Natasha L December 14, 2011 at 10:47 am

I put my stock into ice cube bags – that way I can pop a few out every time I need to use some :)

Jenn December 15, 2011 at 6:33 pm

Great ideas!

brandon January 28, 2012 at 8:18 am

i feel that all that the stock needs is some duck bones and water… the mirepoix just seems to mask some of the ducky goodness

Jenn January 28, 2012 at 3:06 pm

You may be right – just habit for me to add in mirepoix, but duck is pretty flavorful, I don’t think its flavor gets completely masked…

Tom M April 10, 2012 at 2:55 am

You wrote:

“Bring just before boil, then to just below a simmer covered at least 3 hrs – don’t actually have it boiling. Enjoy the rich aroma wafting through your entire home.”

While I agree with just about everything you say here, There are some points to keep in mind. 1) If the smell permeates the room, that means that the broth/stock is losing flavour molecules to the environment.
2) It also means that stock is too hot (i.e. close to boiling) which will cause clouding of the broth.

Jenn April 10, 2012 at 8:35 am

thanks for the correction!

cyndi culbert April 15, 2012 at 12:47 am

Has anyone roasted their carcass and bones first ? I have heard this makes any foul richer? Just a question! tonight I made duck proscuitto and have lots to make stock from! thanks, Cyndi

Jenn April 15, 2012 at 12:08 pm

I’m really no expert in making stock, but excited for yours! Hope it comes out well :)

Tom M. April 15, 2012 at 3:32 pm

@cyndi culbert

Using “freshly roasted” carcasses and bones will definitely increase the “richness” of the broth. What gives any roasted meat its unique flavour is the result of heat induced Maillard reactions (which create a cascade of new flavour molecules from the amino acids in the meat).

There is a difference between roasted and burnt, though. So the left-over small bones and carcasses should be roasted gently in a low oven, say, 300F/150C, to avoid burning.

tom August 10, 2013 at 10:18 pm

What are the approx amounts on the items in the bouquet garnis? I have ruined lots of meals by thinking I could guess on the spices, I’m just not a good guesser i guess..

SteveBlak December 4, 2013 at 1:55 am

Roasted a couple of stewing ducks and making some stock to make duck stem with later. Thanks for the recipe.

Jenn December 10, 2013 at 11:28 pm

Wonderful, hope you enjoy!

Renee December 15, 2013 at 2:46 am

I love your comment about not adding salt or pepper to your stock. I never do either when I make chicken stock (this is my first duck stock), but I never really considered it until now. It makes no sense to raise the sodium level when you are going to season it later when you use the stock with a recipe. Plus if you are making stock from leftover skin and bones from a bird that you ate, more than likely it is has already been salted when it was roasted.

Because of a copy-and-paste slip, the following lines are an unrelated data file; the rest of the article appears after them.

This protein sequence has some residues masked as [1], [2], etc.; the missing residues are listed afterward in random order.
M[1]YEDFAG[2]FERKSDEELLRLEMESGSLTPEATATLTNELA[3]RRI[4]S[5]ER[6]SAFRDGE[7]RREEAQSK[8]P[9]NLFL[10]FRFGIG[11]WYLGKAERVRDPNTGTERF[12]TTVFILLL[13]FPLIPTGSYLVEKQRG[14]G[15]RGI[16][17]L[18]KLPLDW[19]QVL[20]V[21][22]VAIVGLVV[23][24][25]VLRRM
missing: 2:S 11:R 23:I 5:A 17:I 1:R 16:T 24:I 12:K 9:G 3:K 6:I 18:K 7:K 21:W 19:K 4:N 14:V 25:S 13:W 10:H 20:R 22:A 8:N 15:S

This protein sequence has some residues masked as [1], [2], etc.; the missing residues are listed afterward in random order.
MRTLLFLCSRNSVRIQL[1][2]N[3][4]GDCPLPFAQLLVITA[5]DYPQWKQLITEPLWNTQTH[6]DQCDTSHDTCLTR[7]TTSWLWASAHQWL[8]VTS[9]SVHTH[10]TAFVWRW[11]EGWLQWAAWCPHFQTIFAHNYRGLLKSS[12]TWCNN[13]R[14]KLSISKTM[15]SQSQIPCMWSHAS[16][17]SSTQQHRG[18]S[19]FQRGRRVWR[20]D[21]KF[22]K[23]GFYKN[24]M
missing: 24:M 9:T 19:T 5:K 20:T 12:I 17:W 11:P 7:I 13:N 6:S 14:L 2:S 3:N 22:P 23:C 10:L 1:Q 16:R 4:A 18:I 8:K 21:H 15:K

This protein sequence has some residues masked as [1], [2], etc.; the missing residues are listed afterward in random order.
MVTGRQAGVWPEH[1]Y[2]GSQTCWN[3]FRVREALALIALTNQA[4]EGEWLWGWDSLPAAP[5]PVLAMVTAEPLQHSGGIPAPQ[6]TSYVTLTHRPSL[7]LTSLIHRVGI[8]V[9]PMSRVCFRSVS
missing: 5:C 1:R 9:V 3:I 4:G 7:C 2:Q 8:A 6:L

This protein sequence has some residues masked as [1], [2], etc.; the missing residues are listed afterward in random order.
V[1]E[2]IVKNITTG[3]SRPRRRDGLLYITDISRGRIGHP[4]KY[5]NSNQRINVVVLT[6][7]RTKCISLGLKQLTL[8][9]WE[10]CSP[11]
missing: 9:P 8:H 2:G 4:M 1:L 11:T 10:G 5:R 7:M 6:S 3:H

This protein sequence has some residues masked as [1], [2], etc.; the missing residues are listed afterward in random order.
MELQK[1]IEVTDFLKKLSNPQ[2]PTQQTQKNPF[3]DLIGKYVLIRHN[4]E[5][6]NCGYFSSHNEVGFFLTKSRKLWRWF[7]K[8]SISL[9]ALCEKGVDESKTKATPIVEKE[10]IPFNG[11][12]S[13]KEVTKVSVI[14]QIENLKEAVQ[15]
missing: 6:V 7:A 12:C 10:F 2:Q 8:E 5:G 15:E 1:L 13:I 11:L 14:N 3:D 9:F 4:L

Nothing is worse that something that is over salted.

Christina January 6, 2014 at 1:55 am

You’re right – duck stock is awesome to keep around. Especially good too if you freeze it into ice cube trays so you can just pop one in to whatever you’re making for some extra flavor!

A suggestion for those of you who ever go out and eat Peking duck – have them save you the carcass or just throw whatever leftovers on the bone (legs, etc.) you have from dinner (including the spring onions) into the stock pot and it’ll make a different – but really nicely flavored – stock/broth.

Jenn January 6, 2014 at 8:27 pm

Thanks for that info, really great to know!

Steve January 20, 2014 at 7:40 am

I am a duck hunter, though, not much of a cook, and am looking for ways to maximize the utility of the ducks I take. I love duck. I have a couple questions.

Your recipe calls for 6 cups of water. What should I expect the stock to be reduced to after cooking as you prescribe for 3 hours; 6 cups, 5 cups, 3 cups?

Secondly, rather than reserving this stock for later use, can I simply add vegetables, rice or noodles and make soup with it, or would I need to add more water?

Thank in advance

Jenn January 22, 2014 at 8:41 pm

Naturally it will reduce some as you will see steam coming off of the stock while it cooks, but it shouldn’t be nearly as much as compared to say, boiling the liquid that entire time. I would estimate around 1 cup of liquid lost, but it’s just a rough estimate as I’ve never really measured the total volume when I’m finished…

To convert stock to a soup broth, I generally dilute by a factor of two, but it’s up to your own personal taste and preference. Also, you will want to add some seasoning to a broth, as the stock will be a more neutral flavor.